When Does Collaboration Tip Over into Antitrust Activity? Suit Filed against 2 Nonprofit Hospitals

Print Share on LinkedIn More
Frozen-traffic-light

Snow accumulation in street lights / Anthony Quintano

April 15, 2016; Becker’s Hospital Review

The U.S. Justice Department announced last week that it has sued Charleston Area Medical Center (“CAMC”) and St. Mary’s Medical Center, both nonprofit hospitals operating in West Virginia, for violating federal antitrust laws by negotiating and agreeing to limit the placement of billboard and other advertising that might cause patients to change providers. The Justice Department has also submitted a proposed settlement order to the court that would halt the territorial allocation strategy and compel each hospital to design its marketing and advertising efforts independently.

NPQ has reported about the tensions between the large-scale population health management goals of the still-new Affordable Care Act on the one hand and antitrust laws (generally favoring smaller businesses against larger ones to preserve choice and competitiveness for consumers) enacted more than a century ago on the other. Typically, the disputes have centered on hospital mergers and whether the Health and Human Services (HHS)-stated goals of the ACA run afoul of antitrust law as interpreted by the Federal Trade Commission (FTC).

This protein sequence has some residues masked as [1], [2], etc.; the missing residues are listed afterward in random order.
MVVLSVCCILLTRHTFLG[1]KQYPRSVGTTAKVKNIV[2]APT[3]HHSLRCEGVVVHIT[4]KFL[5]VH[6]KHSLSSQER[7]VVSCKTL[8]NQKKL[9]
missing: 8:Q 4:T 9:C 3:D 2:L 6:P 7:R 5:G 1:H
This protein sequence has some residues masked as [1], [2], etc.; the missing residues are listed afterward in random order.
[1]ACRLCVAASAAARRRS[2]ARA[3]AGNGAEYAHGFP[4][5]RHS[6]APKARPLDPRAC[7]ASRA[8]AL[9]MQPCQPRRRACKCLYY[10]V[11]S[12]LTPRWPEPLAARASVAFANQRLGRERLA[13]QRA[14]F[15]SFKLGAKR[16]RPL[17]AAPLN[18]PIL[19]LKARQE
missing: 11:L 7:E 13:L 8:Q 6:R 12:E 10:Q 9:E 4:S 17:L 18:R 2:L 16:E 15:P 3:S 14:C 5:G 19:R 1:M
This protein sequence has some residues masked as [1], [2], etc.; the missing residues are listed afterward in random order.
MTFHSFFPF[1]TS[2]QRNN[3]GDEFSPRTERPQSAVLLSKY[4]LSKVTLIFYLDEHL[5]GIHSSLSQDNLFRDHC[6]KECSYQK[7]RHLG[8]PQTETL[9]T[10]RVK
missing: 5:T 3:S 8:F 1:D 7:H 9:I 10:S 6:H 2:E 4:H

This federal lawsuit is different because it targets nonprofit hospital collaborations rather than mergers, and because it resembles the classic (and illegal) business tactic of competitors allocating market share based on geography. However, the suit is still worth watching because nonprofit hospitals are seeking many ways short of outright mergers to collaborate and cooperate in a healthcare marketplace that rewards large health systems. It’s important to know how hospitals and health systems can do so legally.—Michael Wyland